Exercising with a Disability

by Holly Gigure

Have you ever thought about why exercise is important for you and your loved ones? Have you ever thought about exercise being even more important for your loved one with a disability? Do you think, "It just won't work in our situation"? As the Fitness and Aquatic Coordinator for Courage Center St. Croix, I've seen first hand how people of all abilities and disabilities can benefit from participating in aquatic, fitness, and recreation programming. Exercise is indeed exceptionally important for people with disabilities, and Courage Center can be the place to help you learn who, what, where, when, and how.

Life After Therapy

Many times people seek out physical, occupational, and/or speech therapy with certain goals in mind. Whatever those goals might be, therapy ends when those goals are met or if health insurance therapy benefits have been capped. What happens in life after therapy?

Courage Center offers a solution with its continuum of care. The way Courage Center looks at services, there is no beginning and end. It's a continuous cycle involving independent exercise and classes, one-to-one exercise with a fitness and aquatic specialist, and therapy. (See diagram.)

Staff work together when treating clients to create goals that overlap between therapy, exercise, and life outside of Courage Center. An example of this is the client who has occupational and speech therapy and also swims one-on-one with an aquatic specialist. When the client is dressing for the pool, he/she works on occupational therapy (OT) goals. In the pool, speech has set goals for speaking clearly, answering questions, maintaining eye contact, etc. During OT and speech sessions, the pool can be used as a reward system.

 

 

Staying active is vital to health, and Courage Center can help find the right post-therapy activity. Programs like "teen fitness" offer teens and young adults with disabilities a chance to exercise while socializing with peers. One instructor leads the group while trained volunteers assist each client. "Water activities" offer the same type of social activity, but in the pool. Adapted yoga is offered for both youth and adults with disabilities. Courage Riders is a therapeutic horseback riding program offered May – October. Camps and a variety of sports and recreation programs are available through our Golden Valley location. A variety of programs are available to meet clients' needs.

Why Is Exercise Important?

The following is an excerpt from an article written by three Courage Center staff (Nancy Flinn, Research and Outcomes; Tom Kelley, Research and Outcomes; and John Tschida, Public Affairs). 

Exercise Rates Are Lower in the Disability Population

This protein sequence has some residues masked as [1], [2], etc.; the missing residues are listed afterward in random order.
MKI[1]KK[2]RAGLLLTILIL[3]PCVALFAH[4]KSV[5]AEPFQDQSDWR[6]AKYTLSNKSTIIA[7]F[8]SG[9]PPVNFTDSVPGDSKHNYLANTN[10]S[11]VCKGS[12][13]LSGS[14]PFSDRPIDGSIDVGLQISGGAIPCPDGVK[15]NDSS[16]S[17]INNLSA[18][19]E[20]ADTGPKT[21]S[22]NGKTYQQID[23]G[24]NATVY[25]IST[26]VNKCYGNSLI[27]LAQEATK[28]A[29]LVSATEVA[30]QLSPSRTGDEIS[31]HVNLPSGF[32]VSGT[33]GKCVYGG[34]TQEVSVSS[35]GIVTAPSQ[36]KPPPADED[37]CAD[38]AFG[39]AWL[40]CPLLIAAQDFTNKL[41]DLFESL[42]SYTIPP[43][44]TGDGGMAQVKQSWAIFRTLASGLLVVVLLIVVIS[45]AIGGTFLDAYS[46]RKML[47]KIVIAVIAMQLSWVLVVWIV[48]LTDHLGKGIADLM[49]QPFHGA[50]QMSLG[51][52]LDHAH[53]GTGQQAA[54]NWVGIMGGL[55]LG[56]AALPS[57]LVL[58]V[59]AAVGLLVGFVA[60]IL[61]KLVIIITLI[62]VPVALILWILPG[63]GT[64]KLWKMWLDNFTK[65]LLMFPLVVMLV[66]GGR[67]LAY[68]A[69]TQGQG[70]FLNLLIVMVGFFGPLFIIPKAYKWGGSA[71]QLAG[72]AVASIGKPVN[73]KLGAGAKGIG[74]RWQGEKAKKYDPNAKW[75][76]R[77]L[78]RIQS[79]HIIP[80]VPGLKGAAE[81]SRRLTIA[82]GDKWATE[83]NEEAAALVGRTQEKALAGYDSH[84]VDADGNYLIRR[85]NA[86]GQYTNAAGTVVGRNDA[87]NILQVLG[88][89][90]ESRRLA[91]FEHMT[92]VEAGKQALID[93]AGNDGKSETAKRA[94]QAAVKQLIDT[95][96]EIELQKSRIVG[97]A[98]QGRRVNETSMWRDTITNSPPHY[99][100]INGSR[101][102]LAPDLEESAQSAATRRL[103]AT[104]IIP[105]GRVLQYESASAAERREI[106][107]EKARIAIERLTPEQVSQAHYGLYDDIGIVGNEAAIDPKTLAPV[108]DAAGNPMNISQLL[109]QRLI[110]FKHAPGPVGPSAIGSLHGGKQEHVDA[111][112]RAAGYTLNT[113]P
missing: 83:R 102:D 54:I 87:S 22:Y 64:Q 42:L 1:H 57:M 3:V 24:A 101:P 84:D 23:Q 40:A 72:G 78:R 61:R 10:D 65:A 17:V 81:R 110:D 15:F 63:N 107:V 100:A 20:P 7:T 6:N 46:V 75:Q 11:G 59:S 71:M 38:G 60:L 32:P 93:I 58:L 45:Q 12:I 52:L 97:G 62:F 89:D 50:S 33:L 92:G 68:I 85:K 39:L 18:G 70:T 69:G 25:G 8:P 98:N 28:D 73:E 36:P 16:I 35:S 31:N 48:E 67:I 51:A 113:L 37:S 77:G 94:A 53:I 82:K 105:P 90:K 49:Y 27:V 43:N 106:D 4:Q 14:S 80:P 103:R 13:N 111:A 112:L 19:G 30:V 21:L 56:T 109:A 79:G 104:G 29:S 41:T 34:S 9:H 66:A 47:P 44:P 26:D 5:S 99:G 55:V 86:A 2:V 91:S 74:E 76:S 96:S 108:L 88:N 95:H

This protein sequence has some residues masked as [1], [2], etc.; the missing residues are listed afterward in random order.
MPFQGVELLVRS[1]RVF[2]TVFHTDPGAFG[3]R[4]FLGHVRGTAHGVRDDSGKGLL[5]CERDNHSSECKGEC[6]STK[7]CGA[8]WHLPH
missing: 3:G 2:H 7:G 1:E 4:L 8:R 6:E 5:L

• Population-based surveys (Heath and Fentem, 1997; Rimmer, Rubin, Braddock, & Hedmann, 1999) show that people with disabilities are participating in physical activity at much lower rates than people without disabilities.
  • Fifty-six percent of persons with disabilities reported engaging in no leisure-time physical activities (U.S. Department of Health and Human Services, 2000).
  • These numbers are even more staggering in marginalized disability populations, as a survey of exercise patterns among minority women with disabilities shows only 8.2 percent of the sample participated in leisure-time physical activity (Rimmer et al., 1999).
  •  Adults with disability are not meeting activity levels recommended by the Centers for Disease Control and the American College of Sports Medicine (Bolslaugh & Andreson 2006).

Being Fit Is Important to Overall Health

  • This trend is alarming because staying fit and active can counter the effects of possible debilitating secondary conditions that decrease the chance that a person living with a disability will experience prolonged independence and continued community integration (Compton, Eismann, & Henderson, 1989; Campbell, n.d.).
  • Exercise has been shown to reduce chronic disease risk, lower blood pressure and cholesterol, increase strength and endurance, inhibit pain, alleviate psychological distress, and increase self confidence (White et al., n.d.; Centers for Disease Control in Kosma, Cardinal, and Rintala, n.d.; Yuen and Hanson, 2002; Mannerkorpi, Nyberg, Ahlmen, & Ekdahl, 2000).

Benefits of Exercise

Staying Fit Means Staying Well

  • Similar to the general population, people with disabilities fluctuate through a continuum from poor to excellent health. The difference being that people with disabilities "often start at the lower end of the health continuum due to secondary conditions that overlap with their primary disability" (Rimmer 1999).  With proper health promotion strategies, it has been shown that persons with disabilities can raise their status on the health continuum and reduce their risk for conditions that would lead to greater dependence on health and support systems.